Syracuse China to close factory after 137 years

Though Syracuse China also made fine china, these plates marked Old Ivory are representative of the company's widely recognized restaurant ware. Image courtesy TW Conroy LLC and Archive.

Though Syracuse China also made fine china, these plates marked Old Ivory are representative of the company’s widely recognized restaurant ware. Image courtesy TW Conroy LLC and Archive.

SYRACUSE, N.Y. (AP) – To this day, Mark Nicotra carries forward a family tradition, inspecting the bottoms of plates for the “Syracuse China” stamp when he’s out to eat at a restaurant.

“It was a game we played when we traveled. I think everyone in Syracuse could identify with them … it’s given us a great sense of pride,” said Nicotra, the town of Salina supervisor.

After 137 years in business, a slumping economy is forcing the shutdown of Syracuse China’s suburban factory, one of the last in the United States making dinnerware products.

Toledo, Ohio-based Libbey Inc. announced Dec. 9 it would close the struggling Salina factory by March 27, 2009, to cut costs and improve efficiency. Libbey also said it was closing its Mira Loma, Calif., glassware distribution center, which employs about 30 people. Workers and local leaders said insult was added to injury when Libbey said it will continue selling china under the Syracuse China name on products imported from factories in other countries, the very competition that has helped kill dinnerware manufacturing in the United States.

“To me, that’s appalling,” said Ed Kochian, deputy Onondaga County executive. “They bought the brand. It’s not illegal. It just strikes me as a very, very sad twist for all those people who built that company.”

“It’s not only the fact that it’s a job, but it holds the Syracuse name,” said Ed Sabin, who has worked at the plant for 19 years. “With so much manufacturing leaving this town, I always thought that it would be nice, at least, for Syracuse China to stay here.”

Syracuse China was founded in 1871 as the Onondaga Pottery Co. The company first started stamping its earthenware with “Syracuse China” in 1885. But it wasn’t until 1966 that the company officially changed its name to Syracuse China. The company opened the Salina plant in 1921 to manufacture china for commercial sale. In 1970, the company stopped making fine china and closed its Syracuse plant, moving all its operations to Salina on the city’s edge.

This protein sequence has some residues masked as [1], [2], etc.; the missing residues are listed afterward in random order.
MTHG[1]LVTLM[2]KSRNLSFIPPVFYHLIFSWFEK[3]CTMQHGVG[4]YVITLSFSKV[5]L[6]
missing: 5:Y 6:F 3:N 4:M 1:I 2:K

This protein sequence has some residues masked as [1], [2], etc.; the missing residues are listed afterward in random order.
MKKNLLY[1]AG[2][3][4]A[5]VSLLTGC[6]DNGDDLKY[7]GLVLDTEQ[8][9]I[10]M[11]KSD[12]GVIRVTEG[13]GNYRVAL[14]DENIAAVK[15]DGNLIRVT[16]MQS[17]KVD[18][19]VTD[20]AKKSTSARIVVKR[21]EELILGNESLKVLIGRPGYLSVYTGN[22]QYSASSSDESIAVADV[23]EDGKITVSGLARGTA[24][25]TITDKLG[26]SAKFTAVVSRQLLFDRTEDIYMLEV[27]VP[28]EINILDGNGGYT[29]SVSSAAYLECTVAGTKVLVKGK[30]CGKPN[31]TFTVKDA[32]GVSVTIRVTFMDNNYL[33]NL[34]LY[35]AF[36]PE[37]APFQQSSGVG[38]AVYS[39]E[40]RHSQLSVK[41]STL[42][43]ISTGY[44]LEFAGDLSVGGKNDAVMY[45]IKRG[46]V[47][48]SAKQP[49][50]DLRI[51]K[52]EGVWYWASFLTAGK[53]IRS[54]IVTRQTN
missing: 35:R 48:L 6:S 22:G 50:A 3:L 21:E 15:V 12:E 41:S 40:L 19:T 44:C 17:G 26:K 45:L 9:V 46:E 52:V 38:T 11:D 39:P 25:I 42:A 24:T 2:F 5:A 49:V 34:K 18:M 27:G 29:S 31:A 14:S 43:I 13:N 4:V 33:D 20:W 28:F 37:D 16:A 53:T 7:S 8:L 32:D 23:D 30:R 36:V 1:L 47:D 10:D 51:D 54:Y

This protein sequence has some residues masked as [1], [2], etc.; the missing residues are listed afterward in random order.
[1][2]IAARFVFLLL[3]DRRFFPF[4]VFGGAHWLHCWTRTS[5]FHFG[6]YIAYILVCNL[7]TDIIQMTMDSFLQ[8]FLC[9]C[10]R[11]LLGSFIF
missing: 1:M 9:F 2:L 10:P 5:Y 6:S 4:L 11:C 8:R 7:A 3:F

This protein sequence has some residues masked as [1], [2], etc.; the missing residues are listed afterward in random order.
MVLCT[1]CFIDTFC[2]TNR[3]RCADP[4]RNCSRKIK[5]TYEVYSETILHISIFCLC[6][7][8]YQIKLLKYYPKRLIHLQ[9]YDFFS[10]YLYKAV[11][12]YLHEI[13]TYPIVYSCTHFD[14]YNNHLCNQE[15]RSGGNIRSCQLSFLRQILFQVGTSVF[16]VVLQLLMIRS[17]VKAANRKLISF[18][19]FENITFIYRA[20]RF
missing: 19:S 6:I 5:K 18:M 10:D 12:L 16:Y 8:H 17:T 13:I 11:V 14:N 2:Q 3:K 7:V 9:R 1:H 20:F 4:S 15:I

At its peak, Syracuse China employed as many as 1,200 workers. In 1972, family ownership ended and the company has since been through a series of corporate owners. Libbey purchased Syracuse China in 1995 from Susquehanna-Pfaltzgraff Co. of York, Pa. In 2006, Libbey said the Salina factory was not profitable and was in serious financial trouble despite the company spending $25 million on modernization. After a five-week strike in 2006, workers agreed to accept a three-year wage freeze.

Jim Gacek, a 17-year employee of Syracuse China and former president of Local 381 of the Glass, Molders, Pottery, Plastics and Allied Workers International Union, said the news Tuesday came as a surprise because management told the union in July that the plant was “back in the black” after a period of losses.

“They were saying we were making money,” Gacek told The Post-Standard of Syracuse. “Not a lot of money, but that they were doing better.”

Syracuse China is just the most recent in a string of one-time locally owned upstate New York tableware companies succumbing to competition from foreign manufacturers.

Last year, Camillus Cutlery closed its village-center factory after 105 years of making knives.

Oneida Ltd. also couldn’t compete with foreign-made goods. It closed its Buffalo China dinnerware factory in 2004 and the Sherrill flatware factory in 2005 and became an importer of products it sells under the Oneida name.

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